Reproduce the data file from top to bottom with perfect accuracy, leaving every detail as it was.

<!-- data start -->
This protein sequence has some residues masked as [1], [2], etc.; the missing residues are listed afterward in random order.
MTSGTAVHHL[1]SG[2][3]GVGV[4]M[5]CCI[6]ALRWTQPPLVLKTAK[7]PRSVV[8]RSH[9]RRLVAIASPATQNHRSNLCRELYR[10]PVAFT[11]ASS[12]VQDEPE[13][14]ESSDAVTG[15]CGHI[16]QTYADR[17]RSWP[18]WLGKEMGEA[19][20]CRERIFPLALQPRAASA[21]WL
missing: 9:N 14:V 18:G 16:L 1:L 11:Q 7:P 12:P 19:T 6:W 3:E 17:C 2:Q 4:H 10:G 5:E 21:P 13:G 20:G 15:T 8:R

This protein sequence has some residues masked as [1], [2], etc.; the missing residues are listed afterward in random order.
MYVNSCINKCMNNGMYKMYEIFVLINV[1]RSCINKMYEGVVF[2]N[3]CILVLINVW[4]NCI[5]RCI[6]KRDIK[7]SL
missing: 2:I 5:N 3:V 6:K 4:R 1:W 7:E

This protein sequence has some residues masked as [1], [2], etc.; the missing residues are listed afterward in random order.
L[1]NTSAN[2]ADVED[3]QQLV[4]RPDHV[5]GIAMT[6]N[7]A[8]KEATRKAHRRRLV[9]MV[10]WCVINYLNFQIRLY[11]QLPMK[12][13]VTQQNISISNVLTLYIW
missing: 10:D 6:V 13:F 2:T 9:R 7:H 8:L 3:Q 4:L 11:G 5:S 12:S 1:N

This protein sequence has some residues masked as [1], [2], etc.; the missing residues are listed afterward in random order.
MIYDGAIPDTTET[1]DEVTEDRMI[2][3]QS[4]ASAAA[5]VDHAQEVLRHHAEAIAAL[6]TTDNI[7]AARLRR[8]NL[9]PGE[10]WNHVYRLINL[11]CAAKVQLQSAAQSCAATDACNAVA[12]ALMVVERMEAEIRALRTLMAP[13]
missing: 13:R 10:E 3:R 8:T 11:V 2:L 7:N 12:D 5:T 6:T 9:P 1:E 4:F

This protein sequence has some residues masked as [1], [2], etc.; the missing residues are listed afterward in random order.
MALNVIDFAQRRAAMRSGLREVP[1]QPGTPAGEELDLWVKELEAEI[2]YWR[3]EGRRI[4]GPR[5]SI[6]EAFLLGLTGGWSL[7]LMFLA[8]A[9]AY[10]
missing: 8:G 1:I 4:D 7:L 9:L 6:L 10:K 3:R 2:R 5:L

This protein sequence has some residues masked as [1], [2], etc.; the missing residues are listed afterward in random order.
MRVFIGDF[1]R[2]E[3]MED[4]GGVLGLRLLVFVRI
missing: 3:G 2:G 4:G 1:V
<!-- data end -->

This protein sequence has some residues masked as [1], [2], etc.; the missing residues are listed afterward in random order.
MTSGTAVHHL[1]SG[2][3]GVGV[4]M[5]CCI[6]ALRWTQPPLVLKTAK[7]PRSVV[8]RSH[9]RRLVAIASPATQNHRSNLCRELYR[10]PVAFT[11]ASS[12]VQDEPE[13][14]ESSDAVTG[15]CGHI[16]QTYADR[17]RSWP[18]WLGKEMGEA[19][20]CRERIFPLALQPRAASA[21]WL
missing: 9:N 14:V 18:G 16:L 1:L 11:Q 7:P 12:P 19:T 6:W 3:E 17:C 2:Q 4:H 10:G 5:E 21:P 13:G 20:G 15:T 8:R

This protein sequence has some residues masked as [1], [2], etc.; the missing residues are listed afterward in random order.
MYVNSCINKCMNNGMYKMYEIFVLINV[1]RSCINKMYEGVVF[2]N[3]CILVLINVW[4]NCI[5]RCI[6]KRDIK[7]SL
missing: 2:I 5:N 3:V 6:K 4:R 1:W 7:E

This protein sequence has some residues masked as [1], [2], etc.; the missing residues are listed afterward in random order.
L[1]NTSAN[2]ADVED[3]QQLV[4]RPDHV[5]GIAMT[6]N[7]A[8]KEATRKAHRRRLV[9]MV[10]WCVINYLNFQIRLY[11]QLPMK[12][13]VTQQNISISNVLTLYIW
missing: 10:D 6:V 13:F 2:T 9:R 7:H 8:L 3:Q 4:L 11:G 5:S 12:S 1:N

This protein sequence has some residues masked as [1], [2], etc.; the missing residues are listed afterward in random order.
MIYDGAIPDTTET[1]DEVTEDRMI[2][3]QS[4]ASAAA[5]VDHAQEVLRHHAEAIAAL[6]TTDNI[7]AARLRR[8]NL[9]PGE[10]WNHVYRLINL[11]CAAKVQLQSAAQSCAATDACNAVA[12]ALMVVERMEAEIRALRTLMAP[13]
missing: 13:R 10:E 3:R 8:T 11:V 2:L 7:N 12:D 5:T 6:T 9:P 1:E 4:F

This protein sequence has some residues masked as [1], [2], etc.; the missing residues are listed afterward in random order.
MALNVIDFAQRRAAMRSGLREVP[1]QPGTPAGEELDLWVKELEAEI[2]YWR[3]EGRRI[4]GPR[5]SI[6]EAFLLGLTGGWSL[7]LMFLA[8]A[9]AY[10]
missing: 8:G 1:I 4:D 7:L 9:L 6:L 10:K 3:R 2:R 5:L

This protein sequence has some residues masked as [1], [2], etc.; the missing residues are listed afterward in random order.
MRVFIGDF[1]R[2]E[3]MED[4]GGVLGLRLLVFVRI
missing: 3:G 2:G 4:G 1:V